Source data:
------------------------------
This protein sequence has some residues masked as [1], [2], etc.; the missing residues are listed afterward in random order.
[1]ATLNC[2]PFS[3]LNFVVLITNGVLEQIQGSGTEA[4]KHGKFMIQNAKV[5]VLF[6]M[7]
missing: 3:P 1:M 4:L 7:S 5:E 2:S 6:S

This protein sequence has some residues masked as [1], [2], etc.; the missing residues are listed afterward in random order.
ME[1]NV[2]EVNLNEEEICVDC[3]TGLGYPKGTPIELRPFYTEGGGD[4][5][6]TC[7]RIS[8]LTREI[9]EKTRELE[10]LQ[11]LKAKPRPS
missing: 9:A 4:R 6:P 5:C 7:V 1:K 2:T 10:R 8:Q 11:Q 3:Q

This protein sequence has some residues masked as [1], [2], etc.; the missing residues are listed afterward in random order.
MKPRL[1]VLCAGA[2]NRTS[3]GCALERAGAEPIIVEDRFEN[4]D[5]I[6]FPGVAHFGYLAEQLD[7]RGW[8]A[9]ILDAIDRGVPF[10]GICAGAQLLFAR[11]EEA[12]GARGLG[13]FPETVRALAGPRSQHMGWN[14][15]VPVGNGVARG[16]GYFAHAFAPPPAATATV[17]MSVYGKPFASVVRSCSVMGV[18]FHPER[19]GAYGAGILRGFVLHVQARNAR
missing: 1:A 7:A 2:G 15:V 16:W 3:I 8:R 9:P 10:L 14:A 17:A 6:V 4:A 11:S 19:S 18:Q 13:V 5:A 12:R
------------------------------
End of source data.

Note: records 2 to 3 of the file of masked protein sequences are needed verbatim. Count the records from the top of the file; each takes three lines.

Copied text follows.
This protein sequence has some residues masked as [1], [2], etc.; the missing residues are listed afterward in random order.
ME[1]NV[2]EVNLNEEEICVDC[3]TGLGYPKGTPIELRPFYTEGGGD[4][5][6]TC[7]RIS[8]LTREI[9]EKTRELE[10]LQ[11]LKAKPRPS
missing: 9:A 4:R 6:P 5:C 7:V 1:K 2:T 10:R 8:Q 11:Q 3:Q

This protein sequence has some residues masked as [1], [2], etc.; the missing residues are listed afterward in random order.
MKPRL[1]VLCAGA[2]NRTS[3]GCALERAGAEPIIVEDRFEN[4]D[5]I[6]FPGVAHFGYLAEQLD[7]RGW[8]A[9]ILDAIDRGVPF[10]GICAGAQLLFAR[11]EEA[12]GARGLG[13]FPETVRALAGPRSQHMGWN[14][15]VPVGNGVARG[16]GYFAHAFAPPPAATATV[17]MSVYGKPFASVVRSCSVMGV[18]FHPER[19]GAYGAGILRGFVLHVQARNAR
missing: 1:A 7:A 2:G 15:V 16:W 3:I 8:R 9:P 10:L 14:A 17:A 6:V 4:A 11:S 19:S 18:Q 13:V 5:A 12:R